The new T-shirts have arrived! Order yours now! CLICK HERE
MINOR LEAGUE BASEBALL FEVER
Celebrate with the Snakes at Hertz Field
From Birthdays to Bar Mitzvahs!
Jersey City Informer (reprinted with permission)
JERSEY CITY, NJ - Something stinks at Hertz Field but it's not the Jersey City Snakes.
With less than a week until Opening Day 2006, groundskeepers at the Snakes' stadium are desperately tying to locate the source of a powerful, sour odor that has been rising from center field.
Ladell Pitts was shagging fly balls on Tuesday when he first noticed the smell.
"It smelled like an old dead dog and chunky milk and clams and gasoline. My eyes started watering and I went almost blind for a half hour. I still can't see right."
A team of hydrogeologists and poison control specialists have been taking numerous core samples from the field but have not been able to isolate the problem.
Unfortunately, this has left the outfield pockmarked with about 30 ten-foot-deep holes. Promising new Snakes acquisition, Gunther Rodriguez, suffered a compound ankle fracture when he stepped in one Wednesday and is likely lost for the season.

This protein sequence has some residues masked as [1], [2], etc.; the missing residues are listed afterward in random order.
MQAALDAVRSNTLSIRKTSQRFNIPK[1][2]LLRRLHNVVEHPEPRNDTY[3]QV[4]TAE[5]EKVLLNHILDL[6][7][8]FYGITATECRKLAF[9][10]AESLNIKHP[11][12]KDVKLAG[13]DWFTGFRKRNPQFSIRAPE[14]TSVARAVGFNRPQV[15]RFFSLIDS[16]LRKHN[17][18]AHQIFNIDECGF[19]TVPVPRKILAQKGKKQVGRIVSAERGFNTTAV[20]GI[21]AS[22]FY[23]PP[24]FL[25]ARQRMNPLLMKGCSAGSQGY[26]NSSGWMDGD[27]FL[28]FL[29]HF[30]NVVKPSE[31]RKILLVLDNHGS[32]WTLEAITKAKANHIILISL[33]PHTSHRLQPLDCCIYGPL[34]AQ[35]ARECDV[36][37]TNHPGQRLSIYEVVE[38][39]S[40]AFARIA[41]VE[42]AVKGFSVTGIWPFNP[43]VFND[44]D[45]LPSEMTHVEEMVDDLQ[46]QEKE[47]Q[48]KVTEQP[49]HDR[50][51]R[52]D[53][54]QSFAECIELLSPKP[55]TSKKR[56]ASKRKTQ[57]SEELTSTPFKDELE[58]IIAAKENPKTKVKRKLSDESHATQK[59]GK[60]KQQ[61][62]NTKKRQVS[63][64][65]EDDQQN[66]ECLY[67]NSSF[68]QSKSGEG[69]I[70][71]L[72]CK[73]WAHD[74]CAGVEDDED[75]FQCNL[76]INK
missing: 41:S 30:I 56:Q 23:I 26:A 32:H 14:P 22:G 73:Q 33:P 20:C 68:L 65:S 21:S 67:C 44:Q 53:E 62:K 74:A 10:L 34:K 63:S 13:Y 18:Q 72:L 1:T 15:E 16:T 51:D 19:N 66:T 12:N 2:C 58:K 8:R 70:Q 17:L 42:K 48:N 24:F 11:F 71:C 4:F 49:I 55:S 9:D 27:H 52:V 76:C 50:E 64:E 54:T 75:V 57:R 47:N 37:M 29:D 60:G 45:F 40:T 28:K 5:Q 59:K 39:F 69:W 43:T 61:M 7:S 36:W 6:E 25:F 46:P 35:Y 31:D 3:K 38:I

According to geologist Jim Truman, Hertz Field was built on land that over history has been the site of a rendering plant, a fertilizer manufacturing compound, and a diesel refinery. But he added that is not unusual for the area.
This is not the first time the grounds crew has had to deal with a crisis just before the season. Last year a 20-foot sinkhole swallowed the area around home plate and caused reserve catcher Moses Carr to suffer a broken clavicle.
Snakes owner Gerard Gilmore -- asked what would happen if the source of the stench could not be eradicated or controlled by Opening Day -- was philosophical.
"Baseball's not for the weak. We'll fill the holes and play ball. We don't want to disappoint our fans."
VISIT OUR SPONSORS ONLINE!